Delhi High Court on Friday sought the Enforcement Directorate’s (ED’s) response on journalist Rana Ayyub’s challenge to its action of restraining her from leaving the country. Ayyub was stopped in Mumbai on Tuesday evening based on a look out circular (LOC) issued by the ED, which is investigating her in a case of alleged money laundering.
An LOC is issued to make sure that an individual who is absconding or wanted by law enforcement agencies is not able to leave the country. It is mostly used at immigration checkpoints at international airports and seaports by the immigration branch.
In certain cases, the police can approach a court asking for the restriction of a person’s movement outside the country, when that person is a suspect and there is an apprehension that they may not join the investigation at a later stage. The subject of an LOC can challenge the circular and get relief from a court.
An LOC can be initiated by a large number of authorised officers, including an officer not below the rank of deputy secretary, an officer not below the rank of joint secretary in the state government, a district magistrate or superintendent of police, designated officers of various law enforcing and security agencies, a designated officer of Interpol, an officer not below the rank of additional director in the Serious Fraud Investigation Office, and the Ministry of Corporate Affairs.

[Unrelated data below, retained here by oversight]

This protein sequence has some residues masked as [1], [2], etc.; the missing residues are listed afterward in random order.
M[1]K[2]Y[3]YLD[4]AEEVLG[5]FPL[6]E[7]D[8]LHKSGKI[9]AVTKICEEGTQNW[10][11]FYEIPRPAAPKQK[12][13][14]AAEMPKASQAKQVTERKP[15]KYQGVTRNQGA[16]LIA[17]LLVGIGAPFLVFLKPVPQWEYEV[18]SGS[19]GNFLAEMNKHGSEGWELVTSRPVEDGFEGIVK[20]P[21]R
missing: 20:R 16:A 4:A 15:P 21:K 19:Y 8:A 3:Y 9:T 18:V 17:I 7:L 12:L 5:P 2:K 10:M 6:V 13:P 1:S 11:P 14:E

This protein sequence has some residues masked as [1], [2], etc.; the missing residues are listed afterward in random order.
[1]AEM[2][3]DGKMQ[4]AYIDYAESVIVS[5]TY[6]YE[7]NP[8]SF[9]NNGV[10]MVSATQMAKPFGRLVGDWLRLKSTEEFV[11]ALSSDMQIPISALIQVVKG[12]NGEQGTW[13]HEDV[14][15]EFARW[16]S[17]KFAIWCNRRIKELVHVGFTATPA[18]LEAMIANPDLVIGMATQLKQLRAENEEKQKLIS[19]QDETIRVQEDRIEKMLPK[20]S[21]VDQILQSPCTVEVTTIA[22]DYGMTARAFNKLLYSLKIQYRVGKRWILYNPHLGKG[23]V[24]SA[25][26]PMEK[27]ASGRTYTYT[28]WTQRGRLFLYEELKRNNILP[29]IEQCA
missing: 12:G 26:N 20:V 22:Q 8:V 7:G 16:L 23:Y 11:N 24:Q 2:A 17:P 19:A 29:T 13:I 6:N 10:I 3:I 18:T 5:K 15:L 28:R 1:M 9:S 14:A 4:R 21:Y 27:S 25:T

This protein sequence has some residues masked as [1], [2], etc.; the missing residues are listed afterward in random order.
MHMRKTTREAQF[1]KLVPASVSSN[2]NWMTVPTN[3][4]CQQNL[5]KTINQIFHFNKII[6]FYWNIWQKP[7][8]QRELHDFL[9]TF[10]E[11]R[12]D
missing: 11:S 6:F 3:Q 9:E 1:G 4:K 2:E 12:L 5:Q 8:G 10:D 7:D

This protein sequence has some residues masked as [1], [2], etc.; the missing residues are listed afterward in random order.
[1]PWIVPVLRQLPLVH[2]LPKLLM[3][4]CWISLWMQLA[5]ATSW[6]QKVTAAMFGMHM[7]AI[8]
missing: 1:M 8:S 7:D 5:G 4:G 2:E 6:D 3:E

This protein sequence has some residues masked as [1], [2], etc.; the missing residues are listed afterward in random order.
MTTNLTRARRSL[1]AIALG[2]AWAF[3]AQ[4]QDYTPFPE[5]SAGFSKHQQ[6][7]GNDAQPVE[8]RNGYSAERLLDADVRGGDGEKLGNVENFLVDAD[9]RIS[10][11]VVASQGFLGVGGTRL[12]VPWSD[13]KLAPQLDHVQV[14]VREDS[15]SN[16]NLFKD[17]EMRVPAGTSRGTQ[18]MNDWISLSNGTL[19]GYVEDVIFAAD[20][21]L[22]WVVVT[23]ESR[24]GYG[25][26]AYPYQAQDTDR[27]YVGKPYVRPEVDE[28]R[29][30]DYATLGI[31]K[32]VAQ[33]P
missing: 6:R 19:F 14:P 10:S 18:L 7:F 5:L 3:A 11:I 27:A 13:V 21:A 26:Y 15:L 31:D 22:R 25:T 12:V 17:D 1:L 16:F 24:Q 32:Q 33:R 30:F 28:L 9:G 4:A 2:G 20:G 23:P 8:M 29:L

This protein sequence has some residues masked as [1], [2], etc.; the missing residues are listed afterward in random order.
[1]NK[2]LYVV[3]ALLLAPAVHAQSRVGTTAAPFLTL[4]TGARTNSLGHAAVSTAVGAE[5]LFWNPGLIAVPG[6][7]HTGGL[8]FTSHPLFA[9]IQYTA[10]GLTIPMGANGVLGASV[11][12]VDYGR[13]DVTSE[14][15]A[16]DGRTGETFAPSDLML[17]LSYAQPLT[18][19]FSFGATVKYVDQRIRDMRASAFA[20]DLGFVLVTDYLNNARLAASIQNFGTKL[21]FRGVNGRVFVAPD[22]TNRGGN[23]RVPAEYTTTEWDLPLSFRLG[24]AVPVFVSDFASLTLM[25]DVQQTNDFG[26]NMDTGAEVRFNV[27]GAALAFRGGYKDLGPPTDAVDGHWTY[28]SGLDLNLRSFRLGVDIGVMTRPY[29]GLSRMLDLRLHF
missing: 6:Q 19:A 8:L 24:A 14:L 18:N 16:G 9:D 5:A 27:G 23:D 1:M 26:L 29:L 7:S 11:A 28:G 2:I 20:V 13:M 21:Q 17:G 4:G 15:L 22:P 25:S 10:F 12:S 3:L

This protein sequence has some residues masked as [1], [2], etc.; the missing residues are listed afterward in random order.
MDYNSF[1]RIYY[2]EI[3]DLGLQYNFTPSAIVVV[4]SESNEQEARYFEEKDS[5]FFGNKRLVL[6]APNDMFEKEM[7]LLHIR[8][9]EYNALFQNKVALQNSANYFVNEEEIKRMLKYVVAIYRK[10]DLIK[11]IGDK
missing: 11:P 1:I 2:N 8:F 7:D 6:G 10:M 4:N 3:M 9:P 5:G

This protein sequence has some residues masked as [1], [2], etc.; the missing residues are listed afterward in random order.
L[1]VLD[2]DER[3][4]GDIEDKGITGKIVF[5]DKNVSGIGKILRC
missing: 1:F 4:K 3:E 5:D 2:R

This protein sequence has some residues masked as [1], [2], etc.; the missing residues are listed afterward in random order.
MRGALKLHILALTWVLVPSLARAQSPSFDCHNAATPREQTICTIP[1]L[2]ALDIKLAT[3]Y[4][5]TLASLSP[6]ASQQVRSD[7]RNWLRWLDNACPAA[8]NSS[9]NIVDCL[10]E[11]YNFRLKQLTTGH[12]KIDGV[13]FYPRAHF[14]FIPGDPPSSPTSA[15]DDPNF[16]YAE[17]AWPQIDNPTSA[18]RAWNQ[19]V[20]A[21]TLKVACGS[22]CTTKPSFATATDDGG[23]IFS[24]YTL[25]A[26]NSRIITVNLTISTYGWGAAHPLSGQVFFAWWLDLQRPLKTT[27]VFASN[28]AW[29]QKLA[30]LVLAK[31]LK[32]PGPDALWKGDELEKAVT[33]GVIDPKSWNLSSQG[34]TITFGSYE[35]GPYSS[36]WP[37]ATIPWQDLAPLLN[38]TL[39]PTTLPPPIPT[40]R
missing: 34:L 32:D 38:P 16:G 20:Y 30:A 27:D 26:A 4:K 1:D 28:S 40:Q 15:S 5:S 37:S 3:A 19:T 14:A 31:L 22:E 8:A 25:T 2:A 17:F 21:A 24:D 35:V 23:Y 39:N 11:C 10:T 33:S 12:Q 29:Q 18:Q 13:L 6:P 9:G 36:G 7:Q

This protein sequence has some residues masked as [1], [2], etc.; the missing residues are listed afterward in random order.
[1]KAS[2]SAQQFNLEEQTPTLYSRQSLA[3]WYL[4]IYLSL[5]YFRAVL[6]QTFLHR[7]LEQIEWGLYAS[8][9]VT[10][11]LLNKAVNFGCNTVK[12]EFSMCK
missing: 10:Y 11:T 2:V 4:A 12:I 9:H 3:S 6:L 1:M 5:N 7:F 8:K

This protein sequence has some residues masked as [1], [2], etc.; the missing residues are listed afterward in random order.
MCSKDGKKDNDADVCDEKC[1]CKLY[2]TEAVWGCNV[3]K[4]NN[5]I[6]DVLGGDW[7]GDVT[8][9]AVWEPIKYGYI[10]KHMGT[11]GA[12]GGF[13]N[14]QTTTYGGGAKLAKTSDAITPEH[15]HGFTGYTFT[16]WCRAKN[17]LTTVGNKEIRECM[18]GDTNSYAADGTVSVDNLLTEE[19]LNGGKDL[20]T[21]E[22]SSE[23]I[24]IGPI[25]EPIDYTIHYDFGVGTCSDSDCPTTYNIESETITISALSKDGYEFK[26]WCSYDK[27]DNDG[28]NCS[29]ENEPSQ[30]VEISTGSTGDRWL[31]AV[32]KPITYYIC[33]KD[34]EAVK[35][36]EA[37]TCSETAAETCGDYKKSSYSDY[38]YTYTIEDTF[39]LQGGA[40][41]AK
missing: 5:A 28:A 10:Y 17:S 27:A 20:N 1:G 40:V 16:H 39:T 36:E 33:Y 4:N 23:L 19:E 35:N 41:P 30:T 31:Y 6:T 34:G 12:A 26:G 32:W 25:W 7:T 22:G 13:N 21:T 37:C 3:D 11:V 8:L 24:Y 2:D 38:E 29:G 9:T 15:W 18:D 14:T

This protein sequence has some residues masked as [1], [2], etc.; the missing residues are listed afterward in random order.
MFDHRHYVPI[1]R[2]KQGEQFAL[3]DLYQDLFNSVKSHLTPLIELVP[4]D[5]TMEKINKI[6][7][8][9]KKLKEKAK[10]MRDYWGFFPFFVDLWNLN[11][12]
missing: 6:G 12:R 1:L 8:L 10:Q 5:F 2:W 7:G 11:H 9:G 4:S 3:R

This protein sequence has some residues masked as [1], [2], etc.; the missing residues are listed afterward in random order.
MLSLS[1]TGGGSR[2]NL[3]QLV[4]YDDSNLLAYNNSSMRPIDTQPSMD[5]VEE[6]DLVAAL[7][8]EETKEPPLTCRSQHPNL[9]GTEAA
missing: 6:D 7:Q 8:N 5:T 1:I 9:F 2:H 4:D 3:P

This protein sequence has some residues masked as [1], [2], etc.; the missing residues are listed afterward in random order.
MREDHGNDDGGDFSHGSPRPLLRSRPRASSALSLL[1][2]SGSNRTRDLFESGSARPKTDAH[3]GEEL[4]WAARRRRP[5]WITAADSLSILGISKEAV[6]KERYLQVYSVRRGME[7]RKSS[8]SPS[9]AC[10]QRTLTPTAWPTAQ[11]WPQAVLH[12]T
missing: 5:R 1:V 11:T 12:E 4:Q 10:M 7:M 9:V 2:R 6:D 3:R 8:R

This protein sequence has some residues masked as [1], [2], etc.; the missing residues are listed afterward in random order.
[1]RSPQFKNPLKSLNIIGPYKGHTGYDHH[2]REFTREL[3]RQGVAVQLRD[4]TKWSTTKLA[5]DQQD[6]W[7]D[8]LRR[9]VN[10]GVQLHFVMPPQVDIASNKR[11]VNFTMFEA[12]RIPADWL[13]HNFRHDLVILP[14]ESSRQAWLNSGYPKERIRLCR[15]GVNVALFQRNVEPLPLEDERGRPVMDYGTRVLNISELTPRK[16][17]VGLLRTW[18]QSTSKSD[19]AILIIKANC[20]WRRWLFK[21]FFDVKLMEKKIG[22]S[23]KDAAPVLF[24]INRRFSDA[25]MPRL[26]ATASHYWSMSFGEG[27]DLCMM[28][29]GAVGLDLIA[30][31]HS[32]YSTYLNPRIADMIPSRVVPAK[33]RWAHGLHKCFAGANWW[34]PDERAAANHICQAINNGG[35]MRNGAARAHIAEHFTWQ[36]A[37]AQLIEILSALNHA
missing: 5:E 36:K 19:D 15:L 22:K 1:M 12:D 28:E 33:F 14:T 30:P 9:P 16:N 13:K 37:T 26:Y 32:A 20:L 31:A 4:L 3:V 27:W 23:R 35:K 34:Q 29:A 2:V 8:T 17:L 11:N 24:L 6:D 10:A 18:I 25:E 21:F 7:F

An LOC can be modified/deleted/withdrawn by the Bureau of Immigration only on the specific request of the authorised originator on whose request the LOC was issued.
Not necessarily. LOCs can be of several types. They can seek to merely stop a person against whom the circular has been issued from travelling outside the country, to prevent a person from entering the country, or inform the concerned investigation agencies. The proforma of the LOC also contains a request to detain the individual at the local police/investigation agency, which generally leads to arrest.
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